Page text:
October 7, 2016
The Coast Guard has rescued five commercial fishermen from a sinking fish boat approximately 19 miles southwest of Gray Harbor, Washington. The crew of the fishing vessel Taplow radioed the Coast Guard that they were taking on water, their engine room was half-flooded and their pumps had stopped working. The crew was directed to activate their EPIRB, and the Coast Guard dispatched helicopters and motor lifeboats to aid in the rescue of the fishermen. The vessel continued to list and take on water despite pumps delivered by the Coast Guard, and the crew was advised to abandon ship. The vessel has reportedly sunk in 300 feet of water. The crew was brought to shore at Grays Harbor. No injuries were reported in the incident. Initial investigation shows that the Taplow is a 56-foot fishing vessel originally built in 1945 in the Sterling shipyards in Vancouver.
Friday, the Coast Guard rescued four other crewmen from sailing vessels off the Washington Coast. Two crewmen from the 45-foot sail boat Soteria were forced to abandon ship in 20-foot seas and 50 MPH winds. Remarkably, this vessel is reported to not have had survival suits on board, and the survival suits had to be provided by the Coast Guard before the crew could abandon ship and be safely rescued. In a separate incident 31 miles offshore from Willapa Bay, a 39-foot sailboat lost its mast in heavy weather. Rescue swimmers from the motor life rescued the operator of the vessel from the water.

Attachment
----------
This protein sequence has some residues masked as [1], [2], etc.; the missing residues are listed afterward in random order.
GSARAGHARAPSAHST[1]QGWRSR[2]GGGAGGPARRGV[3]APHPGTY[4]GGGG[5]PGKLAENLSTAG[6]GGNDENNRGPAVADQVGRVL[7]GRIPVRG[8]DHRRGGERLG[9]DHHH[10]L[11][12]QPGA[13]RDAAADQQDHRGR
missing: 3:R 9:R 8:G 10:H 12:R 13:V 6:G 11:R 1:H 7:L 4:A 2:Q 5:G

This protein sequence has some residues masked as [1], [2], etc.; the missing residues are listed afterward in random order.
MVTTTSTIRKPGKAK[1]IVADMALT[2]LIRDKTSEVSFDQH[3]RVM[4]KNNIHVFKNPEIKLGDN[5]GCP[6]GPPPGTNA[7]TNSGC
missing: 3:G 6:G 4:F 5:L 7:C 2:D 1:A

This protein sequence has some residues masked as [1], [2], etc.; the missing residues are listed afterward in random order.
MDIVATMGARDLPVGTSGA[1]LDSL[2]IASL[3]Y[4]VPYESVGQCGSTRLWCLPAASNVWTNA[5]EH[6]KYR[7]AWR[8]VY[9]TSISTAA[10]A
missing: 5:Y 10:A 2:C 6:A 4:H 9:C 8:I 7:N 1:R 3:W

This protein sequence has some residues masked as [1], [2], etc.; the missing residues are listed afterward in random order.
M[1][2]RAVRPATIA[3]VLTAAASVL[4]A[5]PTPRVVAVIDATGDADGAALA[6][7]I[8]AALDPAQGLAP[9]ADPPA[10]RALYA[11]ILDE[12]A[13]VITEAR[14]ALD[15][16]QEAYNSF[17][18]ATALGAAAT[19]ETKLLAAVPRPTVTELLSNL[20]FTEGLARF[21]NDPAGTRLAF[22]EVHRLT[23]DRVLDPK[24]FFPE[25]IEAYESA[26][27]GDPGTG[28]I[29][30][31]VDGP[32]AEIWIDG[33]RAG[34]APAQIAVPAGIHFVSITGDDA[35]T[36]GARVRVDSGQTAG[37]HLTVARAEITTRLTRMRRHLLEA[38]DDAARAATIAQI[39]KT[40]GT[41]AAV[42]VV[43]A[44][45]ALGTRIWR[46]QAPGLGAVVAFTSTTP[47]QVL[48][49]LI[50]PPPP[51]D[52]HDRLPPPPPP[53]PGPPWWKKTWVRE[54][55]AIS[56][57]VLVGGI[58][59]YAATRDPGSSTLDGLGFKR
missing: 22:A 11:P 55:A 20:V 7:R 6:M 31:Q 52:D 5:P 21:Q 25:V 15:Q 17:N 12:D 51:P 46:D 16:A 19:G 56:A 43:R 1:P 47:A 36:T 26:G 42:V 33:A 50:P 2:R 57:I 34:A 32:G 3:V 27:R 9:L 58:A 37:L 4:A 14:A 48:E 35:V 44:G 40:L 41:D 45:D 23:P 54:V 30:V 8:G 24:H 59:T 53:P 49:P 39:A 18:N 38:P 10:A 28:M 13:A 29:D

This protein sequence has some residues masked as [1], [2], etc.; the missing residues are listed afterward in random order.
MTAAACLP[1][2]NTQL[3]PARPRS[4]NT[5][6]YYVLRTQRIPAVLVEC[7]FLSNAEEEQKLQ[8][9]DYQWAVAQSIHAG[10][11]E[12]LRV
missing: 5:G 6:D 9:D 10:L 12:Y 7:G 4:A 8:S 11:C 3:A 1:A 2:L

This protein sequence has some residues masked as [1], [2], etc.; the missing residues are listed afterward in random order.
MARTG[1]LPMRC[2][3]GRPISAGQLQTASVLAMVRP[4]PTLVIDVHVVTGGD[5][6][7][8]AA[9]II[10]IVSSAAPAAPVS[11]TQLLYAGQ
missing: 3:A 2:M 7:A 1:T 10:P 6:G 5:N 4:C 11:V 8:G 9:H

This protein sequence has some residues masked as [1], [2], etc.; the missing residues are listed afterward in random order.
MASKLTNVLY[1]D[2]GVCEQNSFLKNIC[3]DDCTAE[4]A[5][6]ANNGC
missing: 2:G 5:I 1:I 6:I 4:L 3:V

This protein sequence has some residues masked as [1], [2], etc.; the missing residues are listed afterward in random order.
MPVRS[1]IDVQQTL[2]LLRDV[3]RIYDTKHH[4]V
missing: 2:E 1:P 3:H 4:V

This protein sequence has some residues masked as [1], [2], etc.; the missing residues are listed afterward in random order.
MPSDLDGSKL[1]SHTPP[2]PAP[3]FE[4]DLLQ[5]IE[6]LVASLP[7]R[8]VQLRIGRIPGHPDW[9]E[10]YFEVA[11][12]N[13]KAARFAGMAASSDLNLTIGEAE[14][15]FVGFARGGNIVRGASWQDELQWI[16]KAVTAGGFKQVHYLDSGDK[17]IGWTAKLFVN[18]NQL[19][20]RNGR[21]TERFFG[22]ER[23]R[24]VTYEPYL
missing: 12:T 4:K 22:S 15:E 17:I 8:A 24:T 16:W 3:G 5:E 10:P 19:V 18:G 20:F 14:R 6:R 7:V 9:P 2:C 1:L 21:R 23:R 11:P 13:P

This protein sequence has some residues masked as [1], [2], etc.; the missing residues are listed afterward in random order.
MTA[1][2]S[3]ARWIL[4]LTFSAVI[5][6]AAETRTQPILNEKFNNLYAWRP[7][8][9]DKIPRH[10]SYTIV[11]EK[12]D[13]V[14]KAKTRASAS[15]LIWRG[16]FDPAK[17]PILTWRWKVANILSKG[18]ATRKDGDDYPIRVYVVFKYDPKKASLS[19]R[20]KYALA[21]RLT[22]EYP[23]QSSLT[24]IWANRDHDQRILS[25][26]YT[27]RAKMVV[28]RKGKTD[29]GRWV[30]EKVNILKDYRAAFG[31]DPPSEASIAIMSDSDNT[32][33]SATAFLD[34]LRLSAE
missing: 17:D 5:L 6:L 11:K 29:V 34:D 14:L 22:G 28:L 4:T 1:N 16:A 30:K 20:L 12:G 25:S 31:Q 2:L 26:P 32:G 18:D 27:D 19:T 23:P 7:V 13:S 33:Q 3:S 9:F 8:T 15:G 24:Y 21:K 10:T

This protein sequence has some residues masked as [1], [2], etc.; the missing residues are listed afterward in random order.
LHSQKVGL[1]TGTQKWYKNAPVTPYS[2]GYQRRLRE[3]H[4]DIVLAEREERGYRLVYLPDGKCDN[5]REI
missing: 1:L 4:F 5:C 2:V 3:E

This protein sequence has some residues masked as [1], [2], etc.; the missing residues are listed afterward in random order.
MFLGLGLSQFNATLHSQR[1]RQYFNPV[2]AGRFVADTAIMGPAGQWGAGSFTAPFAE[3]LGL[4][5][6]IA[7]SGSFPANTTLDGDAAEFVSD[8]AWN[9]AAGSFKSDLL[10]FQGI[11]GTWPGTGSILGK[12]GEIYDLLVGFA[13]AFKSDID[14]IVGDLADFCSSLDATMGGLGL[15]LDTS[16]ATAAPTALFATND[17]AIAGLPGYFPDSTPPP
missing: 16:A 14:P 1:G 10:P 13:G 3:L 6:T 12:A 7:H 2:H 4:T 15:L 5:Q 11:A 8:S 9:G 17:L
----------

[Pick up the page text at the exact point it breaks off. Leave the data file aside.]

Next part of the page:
The Coast Guard urges all vessels to have proper safety and survival gear aboard their vessels. Both of these cases demonstrate the importance of safety gear. Lt. Yates stated: “ At a minimum, people operating on the open ocean should have proper life jackets, immersion suits, adequate communications devices such as VHF radio, signaling devices.” Lt. Yates indicated that they were very fortunate in these two sailboat rescues to have such a positive outcome.